Seven Steps to Save Your Land After an Ice Storm

Your woods may look completely devastated after an ice storm. But don't panic. Even if they seem severely damaged, many trees can recover from severe winter conditions. Here's what you should do in the wake of an ice storm.

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Your Post-Ice Storm Checklist

  • Stay safe. Report any dangerous conditions, such as fallen power lines, immediately. Stay warm, stay indoors and don’t overexert yourself. Many injuries and deaths during winter storms come from frostbite, hypothermia, automobile accidents and heart attacks.
  • Survey your woods—carefully. Ice storms create very dangerous conditions for evaluating your woods. Wait until the ice melts; then head out and take stock of the damage. Note where the damage occurred and its extent. Document the damage with photographs and a map, if possible. Look for:
    • Trees that are leaning severely
    • Broken or cracked tree stems
    • Broken roots, or roots that are lifting from the soil
    • Dead or broken limbs that are still attached to trees
    • Damaged or missing tree crowns or tops—most trees with damage to more than 75 percent of their crown won’t survive
  • Get help. Ice storm damage is sometimes difficult to spot, and missing it can expose your woods to the risk of disease or insect infestation. Ask a professional forester to help you assess your woods.
  • Remove hazardous conditions. Stay safe while removing debris and clearing up. Don’t attempt any salvage operations until immediate hazards, such as broken, but still attached or hanging, branches are removed.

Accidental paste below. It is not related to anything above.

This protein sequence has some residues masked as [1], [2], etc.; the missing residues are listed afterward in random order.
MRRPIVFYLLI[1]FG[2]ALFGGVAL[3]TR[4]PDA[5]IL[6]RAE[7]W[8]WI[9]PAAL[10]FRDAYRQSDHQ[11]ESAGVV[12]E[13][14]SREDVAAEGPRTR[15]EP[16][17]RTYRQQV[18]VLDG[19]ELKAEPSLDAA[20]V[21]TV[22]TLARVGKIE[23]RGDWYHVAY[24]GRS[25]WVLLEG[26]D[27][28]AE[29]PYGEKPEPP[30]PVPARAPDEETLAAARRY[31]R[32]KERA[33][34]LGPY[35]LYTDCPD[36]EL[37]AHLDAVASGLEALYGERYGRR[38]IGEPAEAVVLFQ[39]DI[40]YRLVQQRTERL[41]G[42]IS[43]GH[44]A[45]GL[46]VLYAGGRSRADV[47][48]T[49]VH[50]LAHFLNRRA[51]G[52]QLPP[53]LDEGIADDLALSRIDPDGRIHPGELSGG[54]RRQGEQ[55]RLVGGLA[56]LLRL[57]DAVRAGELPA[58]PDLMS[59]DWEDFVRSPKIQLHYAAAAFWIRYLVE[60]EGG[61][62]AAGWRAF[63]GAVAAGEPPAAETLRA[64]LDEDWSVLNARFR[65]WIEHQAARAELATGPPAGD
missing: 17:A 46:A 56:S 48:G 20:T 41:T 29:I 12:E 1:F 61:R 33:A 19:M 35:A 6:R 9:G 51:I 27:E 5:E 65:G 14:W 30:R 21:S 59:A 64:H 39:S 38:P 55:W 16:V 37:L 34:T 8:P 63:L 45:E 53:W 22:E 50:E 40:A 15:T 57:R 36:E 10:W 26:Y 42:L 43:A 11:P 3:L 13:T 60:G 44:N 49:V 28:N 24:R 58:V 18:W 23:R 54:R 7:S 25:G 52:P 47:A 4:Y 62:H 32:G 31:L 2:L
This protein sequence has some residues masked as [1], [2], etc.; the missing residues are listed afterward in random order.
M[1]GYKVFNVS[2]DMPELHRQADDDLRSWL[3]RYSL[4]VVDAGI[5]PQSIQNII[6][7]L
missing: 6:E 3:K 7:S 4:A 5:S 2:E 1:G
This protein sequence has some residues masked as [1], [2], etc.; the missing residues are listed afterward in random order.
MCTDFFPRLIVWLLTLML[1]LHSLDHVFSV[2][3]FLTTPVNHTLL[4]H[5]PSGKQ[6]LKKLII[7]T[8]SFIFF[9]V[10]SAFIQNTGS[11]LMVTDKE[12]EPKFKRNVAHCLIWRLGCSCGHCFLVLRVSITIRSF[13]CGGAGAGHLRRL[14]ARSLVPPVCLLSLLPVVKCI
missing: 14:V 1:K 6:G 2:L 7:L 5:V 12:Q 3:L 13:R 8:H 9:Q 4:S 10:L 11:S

• Salvage, but don’t rush. When it comes to ice storms, it may take some time to see the full extent of the damage. Some experts recommend waiting until the end of the first growing season after the storm to harvest trees. But severely damaged trees—those with split trunks or heavily affected crowns—should be removed after the storm. Your forester can help you plan a safe, economically sound salvage. When salvaging:
    • Wait until the ice has melted and the ground is no longer saturated.
    • Be careful not to damage remaining, intact trees during removal.
    • Don’t forget the debris. Accumulated debris raises your wildfire risk, so debris removal is just as important as salvaging whole trees and branches.
  • Protect the survivors. After an ice storm, prune surviving trees to reduce hazards and prevent additional damage. Make sure to:
    • Cut cleanly when pruning. Stripped bark or jagged edges, which can result when a branch is torn loose, will invite insects and disease.
    • Prune branches where they join larger ones. Never cut the tree’s main branches back to stubs as this will encourage weakly attached limbs to grow
  • Watch it. Because ice storm damage often takes a long time to show itself, it’s especially important to keep an eye on your woods over the next year or two. Look for drooping branches when leaves emerge in the spring, as that can be a sign of hidden cracks. Also look for dying limbs or twigs in the crown and signs of disease or pest activity.

Following a salvage harvest, there are additional steps you can take to restore your forest. But an ounce of prevention is worth quite a bit of cure when it comes to ice storms.

You may not be able to predict or prevent an ice storm, but you can prepare your woods for the worst that winter has to offer.

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